Juniper Pocket Rot (Pyrofomes demidoffii.)
The fungus is a white heart rot that decays the non-living core of the tree and spreads primarily by spore dispersal. Generally heart rot fungi do not penetrate sound trees but require an opening into the heartwood to invade through. Any opening into the heartwood or exposed dead sapwood adjacent to heartwood is a potential site for fungi to become established. The most important wounds that generally spread heart rots are mostly caused by fire and human activity. Pruning appears to be one of the primary sources of entry of this disease into Utah junipers seen in Eastern Nevada. See figure 1 below showing a conk fruiting body right below the old pruning wound that infected this tree. This is especially common in campground trees.
Signs and Symptoms of Infection
The early symptoms of this disease are subtle. Often the tree when pruned shows a dark to light pink to red ring in the heartwood rather than the normal light colored heartwood. With more advanced decay, those same pruning wounds would reveal a number of small pockets filled with white to yellowish cottony fibers of decay and the tree’s foliage declines, thins out and only small tufts are seen near the end of the branches (see photo below). Conks (fruiting bodies from which fungal spores are disseminated) like the one below the pruning wound in the photo (above) indicate that decay is probably extensive throughout the stem The conk has an upper surface of the woody hoof-shaped fruiting body that is dark brown to nearly black in color. The lower surface is light brown, yellow to dull whitish with the center of conk being a deep reddish brown as seen in the picture above.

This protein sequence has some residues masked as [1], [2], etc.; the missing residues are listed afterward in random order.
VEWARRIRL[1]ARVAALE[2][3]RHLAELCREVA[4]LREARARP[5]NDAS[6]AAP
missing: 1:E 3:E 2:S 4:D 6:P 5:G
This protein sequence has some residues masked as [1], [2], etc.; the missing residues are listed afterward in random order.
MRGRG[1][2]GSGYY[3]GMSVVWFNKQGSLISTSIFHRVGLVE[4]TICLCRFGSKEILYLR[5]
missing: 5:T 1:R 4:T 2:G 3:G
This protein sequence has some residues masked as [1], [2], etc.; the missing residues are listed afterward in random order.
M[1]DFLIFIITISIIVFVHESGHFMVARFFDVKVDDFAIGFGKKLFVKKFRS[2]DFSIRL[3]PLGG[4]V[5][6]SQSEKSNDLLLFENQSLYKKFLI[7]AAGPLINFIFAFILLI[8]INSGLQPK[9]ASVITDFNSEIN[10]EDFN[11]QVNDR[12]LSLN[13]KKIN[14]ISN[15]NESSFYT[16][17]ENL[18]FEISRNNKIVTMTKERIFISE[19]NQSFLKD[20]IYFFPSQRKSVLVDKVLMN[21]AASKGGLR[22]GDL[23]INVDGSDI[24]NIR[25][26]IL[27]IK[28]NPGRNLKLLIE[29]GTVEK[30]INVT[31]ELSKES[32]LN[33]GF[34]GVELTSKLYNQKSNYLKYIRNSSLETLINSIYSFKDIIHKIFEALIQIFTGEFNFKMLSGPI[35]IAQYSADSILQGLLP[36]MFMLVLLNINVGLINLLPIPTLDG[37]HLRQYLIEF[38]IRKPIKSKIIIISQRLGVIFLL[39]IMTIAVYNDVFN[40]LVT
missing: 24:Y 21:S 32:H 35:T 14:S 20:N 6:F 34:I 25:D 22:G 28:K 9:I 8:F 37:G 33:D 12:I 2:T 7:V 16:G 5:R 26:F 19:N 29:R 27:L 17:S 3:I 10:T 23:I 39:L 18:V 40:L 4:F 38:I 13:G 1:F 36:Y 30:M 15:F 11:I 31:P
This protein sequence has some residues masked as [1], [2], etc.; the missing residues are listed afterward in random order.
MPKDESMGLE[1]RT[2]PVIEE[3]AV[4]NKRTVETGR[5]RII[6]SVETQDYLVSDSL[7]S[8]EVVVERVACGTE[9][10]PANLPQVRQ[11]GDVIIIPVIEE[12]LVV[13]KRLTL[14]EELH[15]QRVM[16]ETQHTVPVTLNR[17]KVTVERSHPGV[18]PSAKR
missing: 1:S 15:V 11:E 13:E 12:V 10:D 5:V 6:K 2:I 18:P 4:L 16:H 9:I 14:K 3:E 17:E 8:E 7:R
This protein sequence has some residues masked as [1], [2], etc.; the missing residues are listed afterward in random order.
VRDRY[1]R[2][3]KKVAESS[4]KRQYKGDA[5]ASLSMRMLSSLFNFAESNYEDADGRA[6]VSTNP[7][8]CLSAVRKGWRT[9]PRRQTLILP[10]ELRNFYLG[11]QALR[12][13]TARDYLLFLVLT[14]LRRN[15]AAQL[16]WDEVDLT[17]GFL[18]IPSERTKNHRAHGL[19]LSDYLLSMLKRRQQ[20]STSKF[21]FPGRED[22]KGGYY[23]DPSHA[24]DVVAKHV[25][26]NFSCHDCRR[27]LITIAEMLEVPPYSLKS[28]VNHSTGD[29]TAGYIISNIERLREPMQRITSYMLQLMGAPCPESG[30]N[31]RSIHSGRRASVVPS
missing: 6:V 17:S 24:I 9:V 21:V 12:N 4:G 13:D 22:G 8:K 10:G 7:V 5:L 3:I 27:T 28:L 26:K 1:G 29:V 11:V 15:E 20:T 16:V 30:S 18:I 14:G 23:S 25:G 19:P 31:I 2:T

This heart rot at its advance stage can cause high mortality in various stands across the state and into western Utah. It causes center rot of the main trunks and branches which affects the structural soundness of the wood. This may make the tree unusable for fence posts or other post products.
Fungal diseases are difficult to control. The best way to prevent juniper from getting this disease is to prevent wounding on junipers.
Remove infected trees, avoiding any juniper wounding by removing whole trees when doing fuel reduction work. Emphasize the need to campground visitors the importance of not injuring the junipers in the area.
Authored by: Gail Durham, Forest Health Specialist, edited by Detlev Vogler, FS Pathologist/Research Geneticist
Forest Health Specialist
885 Eastlake Blvd.
Carson City, Nevada 89704
Phone: 775-849-2500 ext 241